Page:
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A New Build! It has been a long time coming, but it is now time for a build thread as I tackle the: I have waited a long time for this model, cutting back in other areas of my finances to keep the pre-order I applied for a long time ago. Naturally, then, I am beyond excited to have an example in my hands. Such is my excitement that I can write an incredibly boring piece about my ruminations of both the Lancia 037 and Tamiya's equivalents On the Lancia 037, 58040, 58278, and 58654 The Lancia 037 is a vehicle that holds a special place in my heart. On the face of it, the 037 is a mid-engine rally machine, a sportscar that can tackle rough roads. It does so with a unique style and flair, with its Italian styling and heritage rooted in the country that produces some of the most soul-stirring automobiles ever made. Perhaps Tamiya did not think of this when they first produced a version of the 037, marketed as the Lancia Rally. As we know, this was an odd contraption, capturing the body’s lines perfectly while parking it on top of quite an awkward-looking chassis. Handling depended on who you ask and what motor you left in there, but the superb shell was difficult to preserve under less-than-careful driving. Today, we remember Lancia’s 037 as the last rear-wheel drive car to win the World Rally Championship for Makes, defeating the nascent Audi Quattro and its four-wheel drive, with supercharging, to paraphrase 037 pilot Markku Alen. We remember it as a beautiful little racer stuck somewhere between the radical Stratos and the terrifying Delta S4, not as accomplished as its angular predecessor and not as memorably intimidating as its successor. It never even had a name outside of its project number. We remember Tamiya’s Lancia Rally quite differently, it seems, and its legacy is a little more divisive. Many bemoan its mediocre handling, fragile shell, and unusual proportions, while others praise its wonderfully detailed body, genuine off-road capability, and unusual proportions. In 2001, Tamiya addressed the non-scale appearance of the original Lancia Rally in a re-release. Now known as the Lancia 037 Rally as on the box, this offering kept the superb shell, added some more detail parts, and placed it on a much more proportionally-correct touring car chassis. While this version lost much of the off-road ability of the original, especially as the special TA-03R-S chassis was a belt-driven one, it definitely looked more serious – even if an oversized bumper was issued with the re-release, like the original’s massive bush guard… 17 years later, and Tamiya has re-released the re-release. The proportionally-correct Lancia 037 Rally has made a reappearance, this time on a shaft-driven TA-02S chassis. The excellent shell and detail parts return, and so does a large snow plow bumper! The last-named still works well to avoid crash damage like that which the great Henri Toivonen encountered with his Lancia… Grastens and Tamiya's Lancias It was through the original-style Lancia Rally that the 037 made its way into my collection. I fell in love with it for its genuine off-road capability – like the Subaru Brat and Tamiya Frog that shared its chassis design – and its lovely detailed body shell. With the swoopy Martini stripes and the big rally spotlights sitting atop an aggressively jacked-up chassis, it looked like it was from outer space. The re-release of the Frog and Subaru Brat also meant that parts were readily available, as were upgrades that improved the original’s driving characteristics. A fast car that can run on rough roads, with easy maintenance and good parts support… It was the rally car I had dreamed of! This was in 2014, which was well after the first re-release 037 was discontinued - to say nothing of the original! At the time, I figured I would never be able to acquire a re-release, and for some time did not want to. The original had that useful ground clearance and actual rear-wheel drive, two traits that endeared it to me over the four-wheel drive touring car-based iteration. Yet by 2017, my Lancia was no longer in running condition, and my enthusiasm for the hobby as a whole had diminished. I had to sell off much of my equipment to fund life, among them my Lancia's bodywork. By reigniting my passion for radio-controlled cars, the latest 037 saved my hobby career. Much of my enthusiasm came from seeing the venerable Lancia being given the re-release treatment, from the new box to the updated photos. Some of it came from the fact that the new chassis for the car was a sealed shaft-driven type, which I figured would be much better for the off-road running I wanted to tackle with such a car. Even limited experience with a belt-driven TA-04 was enough for me to harbour doubts about a belt-driven machine in those conditions. Most importantly, it was a car I had come to adore, emerging at a price well below my expectations for such a fantastic little machine. It simply got me excited again. I placed my pre-order, held course, and finally saw it delivered to my country, where it was dispatched quickly. First Impressions Many people have reservations about the smaller boxes and the unattractive packaging of the re-releases compared to the blister packs of the original models, but I for one love the subsequent savings on shipping. The box was small and sleek: The offsets look off in this box schematic, but consistent with the box art. Many 037s did have their wheels well tucked into the arches. What intrigues me more is the listed wheelbase of 236 mm; I had committed the figure of 237 mm long enough for me to find this particular detail odd, however inconsequential: Was this a detail on the first re-release's box? FCA was not around back then, but Lancia and Martini sure were: The packing is efficient and compact. I had difficulty replicating it following my examination of the contents: And here is the first layer of parts from the box: The second layer I extracted had many of the plastic chassis parts and some body detail pieces: Instructions, decals, and metal hardware can be found near or at the bottom: The decal sheet looks identical to the earlier re-release's, but I had never seen that before and was intrigued by the dashboard decals for the cockpit set at first: The story of me selling my original Lancia Rally shell has an important catch: I sold the one I finished, but had a spare body set. Initially keeping it for spares - I anticipated the worst for what was my most frequent runner - I dug it out to reaffirm everything I knew about the differences between the original and re-release bodies: I assume it is normal for the original shell to have a slightly more yellow plastic The enthusiasm generated by this new Lancia has inspired me to finish my original one; such is the power of this special model. Planning the Build I will likely be building this car up out of sequence, as I have an international order of ball bearings on the way and not enough spares to outfit the entire car. I will be sure to outline steps I follow for specific parts and their places in the manual. The same delay applies to light sets; however I also anticipate that acquiring paint and having good painting conditions will be difficult. Hence, the bodywork may only occur much later. I will be provisioning supplies to finish two bodies while I sort out my original Lancia Rally. It might receive some coverage in this build, but the focus will be on the re-release. Accordingly, I intend to finish the original in box-art Martini Racing livery. This leaves the re-release open to some customization. As for that customization: lots of lovely paint schemes exist for this car, but without custom printing I will either be repeating the box-art Martini livery, piecing together decals for a 1986 Bastos-Texaco racer, finishing up Markku Alen's 1985 Portugal test car, or finally getting Adobe Illustrator and commissioning a printer for a nice set of Jolly Club/Totip decals, courtesy of TamiyaClub's own firefoxussr If I have the time and resources, I have several other liveries from the 1983 season in mind, which I may detail later if they come up as an option. I selected 1983 as I do not feel like parting with the rear bumper (Evo.2 Lancia 037s appeared from 1984 onward, which omitted the rear bumper for practicality). Resources permitting, I also hope to construct an engine bay and roll cage for the model, the first real scratch-building project I will undertake! I hope I can exercise enough restraint to get those finished before abandoning it all to thrash the finished car... The Last Word - For Now If you have read this far: congratulations, and thank you for taking the time to read my thoughts If not: I can hardly blame you. All you need to know is that I am really excited for this model! In any case, I look forward to commencing the build!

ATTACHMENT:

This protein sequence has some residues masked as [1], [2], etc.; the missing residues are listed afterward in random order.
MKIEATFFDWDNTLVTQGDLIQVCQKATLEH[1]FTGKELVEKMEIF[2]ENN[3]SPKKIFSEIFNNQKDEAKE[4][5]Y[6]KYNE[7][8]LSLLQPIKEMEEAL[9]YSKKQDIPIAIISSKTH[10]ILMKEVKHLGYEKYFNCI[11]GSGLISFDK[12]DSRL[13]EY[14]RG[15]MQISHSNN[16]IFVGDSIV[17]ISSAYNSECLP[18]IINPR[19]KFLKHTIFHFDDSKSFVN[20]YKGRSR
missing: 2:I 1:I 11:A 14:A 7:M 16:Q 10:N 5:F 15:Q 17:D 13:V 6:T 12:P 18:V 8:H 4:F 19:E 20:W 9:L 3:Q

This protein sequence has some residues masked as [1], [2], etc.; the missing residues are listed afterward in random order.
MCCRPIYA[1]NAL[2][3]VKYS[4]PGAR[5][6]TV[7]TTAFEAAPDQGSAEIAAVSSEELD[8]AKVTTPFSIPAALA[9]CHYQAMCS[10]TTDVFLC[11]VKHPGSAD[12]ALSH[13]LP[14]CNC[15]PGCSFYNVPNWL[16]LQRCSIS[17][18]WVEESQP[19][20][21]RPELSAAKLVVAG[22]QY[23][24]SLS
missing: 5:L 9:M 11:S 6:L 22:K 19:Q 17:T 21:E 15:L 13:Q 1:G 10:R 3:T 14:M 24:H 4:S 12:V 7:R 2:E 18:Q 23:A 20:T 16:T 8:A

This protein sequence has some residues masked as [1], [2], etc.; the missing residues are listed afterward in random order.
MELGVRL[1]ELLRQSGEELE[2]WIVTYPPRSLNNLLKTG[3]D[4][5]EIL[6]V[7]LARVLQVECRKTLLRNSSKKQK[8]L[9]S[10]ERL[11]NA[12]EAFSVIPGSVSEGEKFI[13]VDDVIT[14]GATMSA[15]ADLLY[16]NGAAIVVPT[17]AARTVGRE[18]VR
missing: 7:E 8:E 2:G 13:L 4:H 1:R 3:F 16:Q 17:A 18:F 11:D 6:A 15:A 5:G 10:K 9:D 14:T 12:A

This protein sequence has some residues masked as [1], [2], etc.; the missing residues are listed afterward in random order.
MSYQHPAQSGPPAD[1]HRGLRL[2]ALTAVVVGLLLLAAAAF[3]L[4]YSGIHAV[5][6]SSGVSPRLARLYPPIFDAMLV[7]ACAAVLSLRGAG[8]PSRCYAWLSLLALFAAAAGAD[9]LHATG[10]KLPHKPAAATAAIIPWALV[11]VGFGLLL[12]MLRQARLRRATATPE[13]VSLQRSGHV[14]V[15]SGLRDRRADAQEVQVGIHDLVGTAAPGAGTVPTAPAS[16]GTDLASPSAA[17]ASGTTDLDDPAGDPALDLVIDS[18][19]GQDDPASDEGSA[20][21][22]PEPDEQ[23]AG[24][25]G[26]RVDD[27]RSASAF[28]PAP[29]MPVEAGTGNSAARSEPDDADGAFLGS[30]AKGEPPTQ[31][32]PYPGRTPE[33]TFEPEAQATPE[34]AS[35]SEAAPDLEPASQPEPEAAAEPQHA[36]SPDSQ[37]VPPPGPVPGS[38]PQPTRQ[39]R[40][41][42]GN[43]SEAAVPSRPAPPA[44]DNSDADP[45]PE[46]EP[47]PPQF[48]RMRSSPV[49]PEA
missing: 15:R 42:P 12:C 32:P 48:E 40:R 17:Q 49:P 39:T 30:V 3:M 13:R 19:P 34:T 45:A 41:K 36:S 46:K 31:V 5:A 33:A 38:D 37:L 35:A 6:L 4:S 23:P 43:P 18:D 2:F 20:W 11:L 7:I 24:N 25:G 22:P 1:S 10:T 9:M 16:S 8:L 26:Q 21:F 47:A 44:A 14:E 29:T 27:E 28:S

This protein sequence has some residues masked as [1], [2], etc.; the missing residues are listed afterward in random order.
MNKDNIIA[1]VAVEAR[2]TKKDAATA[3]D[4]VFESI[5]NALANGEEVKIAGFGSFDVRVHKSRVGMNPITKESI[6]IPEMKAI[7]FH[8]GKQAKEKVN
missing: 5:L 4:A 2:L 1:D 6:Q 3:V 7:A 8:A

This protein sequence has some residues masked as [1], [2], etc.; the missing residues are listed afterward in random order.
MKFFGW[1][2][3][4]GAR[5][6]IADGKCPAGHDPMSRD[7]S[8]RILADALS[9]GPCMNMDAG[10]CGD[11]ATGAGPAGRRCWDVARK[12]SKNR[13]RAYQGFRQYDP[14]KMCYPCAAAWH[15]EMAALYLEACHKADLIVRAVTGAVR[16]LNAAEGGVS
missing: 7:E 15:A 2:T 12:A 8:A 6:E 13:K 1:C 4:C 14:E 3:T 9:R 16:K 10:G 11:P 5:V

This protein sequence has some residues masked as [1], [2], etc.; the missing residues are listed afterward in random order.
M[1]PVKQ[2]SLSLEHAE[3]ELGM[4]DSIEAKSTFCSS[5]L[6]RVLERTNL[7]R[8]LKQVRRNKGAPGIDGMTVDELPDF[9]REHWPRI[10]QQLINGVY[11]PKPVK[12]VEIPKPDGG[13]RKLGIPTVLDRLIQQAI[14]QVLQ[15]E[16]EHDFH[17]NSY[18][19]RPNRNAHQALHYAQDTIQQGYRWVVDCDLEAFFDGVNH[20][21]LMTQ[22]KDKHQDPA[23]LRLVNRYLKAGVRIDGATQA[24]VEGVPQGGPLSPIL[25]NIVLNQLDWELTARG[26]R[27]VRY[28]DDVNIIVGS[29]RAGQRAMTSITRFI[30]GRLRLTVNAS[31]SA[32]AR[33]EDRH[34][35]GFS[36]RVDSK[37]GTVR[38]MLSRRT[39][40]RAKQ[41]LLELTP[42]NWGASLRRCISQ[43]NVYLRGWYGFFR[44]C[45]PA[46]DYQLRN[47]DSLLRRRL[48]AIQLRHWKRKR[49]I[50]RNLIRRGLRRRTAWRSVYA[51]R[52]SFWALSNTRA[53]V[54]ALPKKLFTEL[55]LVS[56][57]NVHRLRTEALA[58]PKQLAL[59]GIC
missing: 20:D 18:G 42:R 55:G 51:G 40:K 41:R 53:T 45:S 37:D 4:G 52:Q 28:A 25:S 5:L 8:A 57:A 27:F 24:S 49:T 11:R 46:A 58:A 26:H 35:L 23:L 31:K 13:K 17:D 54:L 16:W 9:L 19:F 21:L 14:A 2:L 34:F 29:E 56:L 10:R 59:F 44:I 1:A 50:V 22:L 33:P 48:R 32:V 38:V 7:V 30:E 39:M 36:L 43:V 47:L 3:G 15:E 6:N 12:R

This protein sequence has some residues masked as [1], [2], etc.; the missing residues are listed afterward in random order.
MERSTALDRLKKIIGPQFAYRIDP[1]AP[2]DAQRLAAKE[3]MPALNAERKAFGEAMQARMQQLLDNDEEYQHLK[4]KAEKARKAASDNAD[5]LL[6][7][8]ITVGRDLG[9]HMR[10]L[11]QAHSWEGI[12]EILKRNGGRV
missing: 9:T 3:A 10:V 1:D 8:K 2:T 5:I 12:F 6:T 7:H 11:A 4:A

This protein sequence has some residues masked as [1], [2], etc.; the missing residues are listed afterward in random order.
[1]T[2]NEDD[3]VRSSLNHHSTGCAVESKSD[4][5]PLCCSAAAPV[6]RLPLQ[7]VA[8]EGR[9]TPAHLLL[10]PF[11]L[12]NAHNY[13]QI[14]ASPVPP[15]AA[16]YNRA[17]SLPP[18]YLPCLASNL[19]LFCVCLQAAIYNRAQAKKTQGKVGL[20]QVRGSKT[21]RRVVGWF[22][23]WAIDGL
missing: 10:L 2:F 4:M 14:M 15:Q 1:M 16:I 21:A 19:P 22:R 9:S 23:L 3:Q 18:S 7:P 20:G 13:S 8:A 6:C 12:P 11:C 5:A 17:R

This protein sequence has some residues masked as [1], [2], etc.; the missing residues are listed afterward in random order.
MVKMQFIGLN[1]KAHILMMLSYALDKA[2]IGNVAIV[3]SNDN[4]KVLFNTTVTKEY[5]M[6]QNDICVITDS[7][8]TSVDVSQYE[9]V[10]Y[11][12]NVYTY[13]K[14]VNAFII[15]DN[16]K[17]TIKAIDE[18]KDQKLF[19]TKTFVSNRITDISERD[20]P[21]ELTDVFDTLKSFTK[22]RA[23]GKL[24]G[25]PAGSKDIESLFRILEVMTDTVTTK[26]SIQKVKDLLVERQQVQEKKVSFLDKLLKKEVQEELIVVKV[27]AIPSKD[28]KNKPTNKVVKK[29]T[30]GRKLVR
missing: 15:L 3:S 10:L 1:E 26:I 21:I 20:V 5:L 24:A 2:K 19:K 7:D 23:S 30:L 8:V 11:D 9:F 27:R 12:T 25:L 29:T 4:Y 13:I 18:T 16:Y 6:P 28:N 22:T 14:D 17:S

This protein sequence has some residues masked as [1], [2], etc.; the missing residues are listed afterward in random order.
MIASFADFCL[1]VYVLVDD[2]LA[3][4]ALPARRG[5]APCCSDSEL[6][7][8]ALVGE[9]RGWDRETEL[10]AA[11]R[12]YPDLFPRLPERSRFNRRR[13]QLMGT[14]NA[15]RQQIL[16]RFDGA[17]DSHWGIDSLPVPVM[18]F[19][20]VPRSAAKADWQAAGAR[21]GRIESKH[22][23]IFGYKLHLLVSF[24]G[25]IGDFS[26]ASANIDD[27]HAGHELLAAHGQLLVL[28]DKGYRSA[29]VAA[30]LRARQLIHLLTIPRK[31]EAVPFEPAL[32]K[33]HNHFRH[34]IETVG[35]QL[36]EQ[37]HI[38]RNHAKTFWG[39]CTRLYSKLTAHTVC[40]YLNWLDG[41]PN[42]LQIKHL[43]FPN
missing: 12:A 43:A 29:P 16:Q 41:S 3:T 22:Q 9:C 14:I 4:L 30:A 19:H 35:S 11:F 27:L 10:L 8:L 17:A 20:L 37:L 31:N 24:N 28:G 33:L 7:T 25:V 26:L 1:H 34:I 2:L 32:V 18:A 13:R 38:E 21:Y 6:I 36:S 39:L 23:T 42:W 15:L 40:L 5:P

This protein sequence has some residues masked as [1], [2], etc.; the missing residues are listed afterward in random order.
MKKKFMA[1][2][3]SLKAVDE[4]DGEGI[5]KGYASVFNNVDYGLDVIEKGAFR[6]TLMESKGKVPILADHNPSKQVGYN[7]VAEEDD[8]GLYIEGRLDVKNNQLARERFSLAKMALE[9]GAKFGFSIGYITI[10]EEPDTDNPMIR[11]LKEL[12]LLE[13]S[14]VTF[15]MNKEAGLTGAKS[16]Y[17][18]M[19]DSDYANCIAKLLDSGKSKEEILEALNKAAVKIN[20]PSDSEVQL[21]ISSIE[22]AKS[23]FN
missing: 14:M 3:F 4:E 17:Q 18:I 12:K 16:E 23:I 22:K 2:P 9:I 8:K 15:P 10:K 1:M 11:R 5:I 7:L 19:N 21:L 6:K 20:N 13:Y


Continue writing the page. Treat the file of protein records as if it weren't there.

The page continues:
Hi everyone, I just realized that the battery slot is suitable for rectangular pack lipo (shorty and stick) as long as i modify the plastic that holds oval shaped lipo a bit. The question is, will the modification affect the chassis significantly In terms of performance or endurance especially? I'm reluctant to buy another battery pack just to fit this chassis, but i don't want to make the chassis break easily by recklessly modifying it.